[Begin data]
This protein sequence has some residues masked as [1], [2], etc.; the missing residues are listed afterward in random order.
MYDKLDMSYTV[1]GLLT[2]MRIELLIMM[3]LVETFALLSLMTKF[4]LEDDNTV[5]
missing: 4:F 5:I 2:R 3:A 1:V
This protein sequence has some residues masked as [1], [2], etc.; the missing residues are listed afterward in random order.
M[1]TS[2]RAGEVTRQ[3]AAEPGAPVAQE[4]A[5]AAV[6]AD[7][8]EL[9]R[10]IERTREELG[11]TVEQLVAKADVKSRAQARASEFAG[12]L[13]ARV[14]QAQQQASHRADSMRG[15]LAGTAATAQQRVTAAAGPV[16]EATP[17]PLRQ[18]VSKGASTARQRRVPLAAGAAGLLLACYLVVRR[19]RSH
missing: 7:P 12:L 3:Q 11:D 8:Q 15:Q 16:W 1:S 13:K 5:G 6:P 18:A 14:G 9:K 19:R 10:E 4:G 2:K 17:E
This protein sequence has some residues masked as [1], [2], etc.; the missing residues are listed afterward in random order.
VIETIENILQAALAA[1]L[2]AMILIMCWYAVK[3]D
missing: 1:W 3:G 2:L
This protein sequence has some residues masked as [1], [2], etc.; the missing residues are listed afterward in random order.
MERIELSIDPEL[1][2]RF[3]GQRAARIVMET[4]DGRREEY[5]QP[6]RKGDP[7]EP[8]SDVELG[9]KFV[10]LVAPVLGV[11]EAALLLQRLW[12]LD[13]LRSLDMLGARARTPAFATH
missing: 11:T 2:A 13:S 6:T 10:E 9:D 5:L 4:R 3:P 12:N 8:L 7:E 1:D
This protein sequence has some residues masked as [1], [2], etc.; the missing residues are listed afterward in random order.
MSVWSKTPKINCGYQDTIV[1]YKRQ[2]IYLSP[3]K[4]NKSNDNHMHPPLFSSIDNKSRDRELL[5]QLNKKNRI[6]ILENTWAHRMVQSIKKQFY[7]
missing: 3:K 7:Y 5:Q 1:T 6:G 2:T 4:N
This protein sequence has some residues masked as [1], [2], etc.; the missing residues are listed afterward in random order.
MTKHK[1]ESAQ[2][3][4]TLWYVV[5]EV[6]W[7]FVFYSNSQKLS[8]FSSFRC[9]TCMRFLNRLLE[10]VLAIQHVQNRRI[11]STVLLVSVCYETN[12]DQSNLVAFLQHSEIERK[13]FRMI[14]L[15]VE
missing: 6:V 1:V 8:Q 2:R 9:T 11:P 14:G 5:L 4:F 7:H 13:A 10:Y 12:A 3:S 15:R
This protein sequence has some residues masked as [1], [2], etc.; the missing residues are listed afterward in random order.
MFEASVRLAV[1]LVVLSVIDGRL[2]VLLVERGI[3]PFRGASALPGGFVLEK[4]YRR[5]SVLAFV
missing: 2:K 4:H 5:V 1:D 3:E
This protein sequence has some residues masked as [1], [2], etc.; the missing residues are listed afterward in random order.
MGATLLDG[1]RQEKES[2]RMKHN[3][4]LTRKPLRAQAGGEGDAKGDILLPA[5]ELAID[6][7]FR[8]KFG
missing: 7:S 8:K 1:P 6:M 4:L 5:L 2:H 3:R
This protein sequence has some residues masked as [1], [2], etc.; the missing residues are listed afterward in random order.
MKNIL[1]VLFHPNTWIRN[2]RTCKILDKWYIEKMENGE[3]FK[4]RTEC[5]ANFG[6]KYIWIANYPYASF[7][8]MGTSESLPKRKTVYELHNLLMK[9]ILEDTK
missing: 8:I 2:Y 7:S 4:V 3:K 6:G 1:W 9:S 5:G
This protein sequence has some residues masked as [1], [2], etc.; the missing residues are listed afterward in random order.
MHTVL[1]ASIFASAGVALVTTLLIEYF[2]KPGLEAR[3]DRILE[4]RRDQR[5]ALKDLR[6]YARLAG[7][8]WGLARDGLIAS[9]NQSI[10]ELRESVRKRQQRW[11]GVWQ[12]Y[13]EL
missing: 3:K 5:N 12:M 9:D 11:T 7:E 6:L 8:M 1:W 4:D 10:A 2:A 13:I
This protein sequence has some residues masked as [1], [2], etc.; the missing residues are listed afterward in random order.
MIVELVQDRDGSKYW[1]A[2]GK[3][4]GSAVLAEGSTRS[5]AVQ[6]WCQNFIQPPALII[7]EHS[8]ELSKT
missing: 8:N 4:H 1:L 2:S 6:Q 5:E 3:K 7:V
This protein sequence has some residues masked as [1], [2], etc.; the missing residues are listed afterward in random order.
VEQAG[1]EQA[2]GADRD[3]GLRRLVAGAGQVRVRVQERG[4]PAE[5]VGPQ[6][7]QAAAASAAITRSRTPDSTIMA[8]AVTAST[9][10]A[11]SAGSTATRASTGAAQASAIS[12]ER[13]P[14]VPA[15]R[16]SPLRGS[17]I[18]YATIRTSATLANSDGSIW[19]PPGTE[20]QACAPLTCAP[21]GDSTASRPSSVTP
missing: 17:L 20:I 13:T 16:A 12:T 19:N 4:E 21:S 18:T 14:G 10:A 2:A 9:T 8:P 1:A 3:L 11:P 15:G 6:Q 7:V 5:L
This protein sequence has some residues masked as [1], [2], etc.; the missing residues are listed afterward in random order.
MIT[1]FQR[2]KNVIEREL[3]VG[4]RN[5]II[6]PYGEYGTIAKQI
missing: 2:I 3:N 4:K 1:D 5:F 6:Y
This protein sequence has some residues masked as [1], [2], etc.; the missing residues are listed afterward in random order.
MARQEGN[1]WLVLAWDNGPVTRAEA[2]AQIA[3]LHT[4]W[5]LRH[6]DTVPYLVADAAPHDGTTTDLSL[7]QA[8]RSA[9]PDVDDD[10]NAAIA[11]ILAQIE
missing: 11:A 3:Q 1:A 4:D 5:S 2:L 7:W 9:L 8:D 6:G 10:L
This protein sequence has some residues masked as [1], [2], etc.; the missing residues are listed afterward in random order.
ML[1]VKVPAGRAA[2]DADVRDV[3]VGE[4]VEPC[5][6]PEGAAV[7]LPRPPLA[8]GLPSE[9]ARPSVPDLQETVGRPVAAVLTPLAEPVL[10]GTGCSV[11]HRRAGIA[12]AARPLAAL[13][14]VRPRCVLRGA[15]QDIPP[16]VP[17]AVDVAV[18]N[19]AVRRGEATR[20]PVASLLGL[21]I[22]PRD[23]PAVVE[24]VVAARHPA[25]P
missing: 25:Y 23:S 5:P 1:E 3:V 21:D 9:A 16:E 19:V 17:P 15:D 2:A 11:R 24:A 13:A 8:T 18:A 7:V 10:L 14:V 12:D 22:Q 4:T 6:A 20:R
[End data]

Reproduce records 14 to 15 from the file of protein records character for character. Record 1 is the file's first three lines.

This protein sequence has some residues masked as [1], [2], etc.; the missing residues are listed afterward in random order.
MARQEGN[1]WLVLAWDNGPVTRAEA[2]AQIA[3]LHT[4]W[5]LRH[6]DTVPYLVADAAPHDGTTTDLSL[7]QA[8]RSA[9]PDVDDD[10]NAAIA[11]ILAQIE
missing: 11:A 3:Q 1:A 4:D 5:S 2:L 7:W 9:L 8:D 6:G 10:L
This protein sequence has some residues masked as [1], [2], etc.; the missing residues are listed afterward in random order.
ML[1]VKVPAGRAA[2]DADVRDV[3]VGE[4]VEPC[5][6]PEGAAV[7]LPRPPLA[8]GLPSE[9]ARPSVPDLQETVGRPVAAVLTPLAEPVL[10]GTGCSV[11]HRRAGIA[12]AARPLAAL[13][14]VRPRCVLRGA[15]QDIPP[16]VP[17]AVDVAV[18]N[19]AVRRGEATR[20]PVASLLGL[21]I[22]PRD[23]PAVVE[24]VVAARHPA[25]P
missing: 25:Y 23:S 5:P 1:E 3:V 21:D 9:A 16:E 19:V 17:P 15:D 2:A 11:R 24:A 13:A 8:T 18:A 7:V 10:L 14:V 12:D 22:Q 4:T 6:A 20:R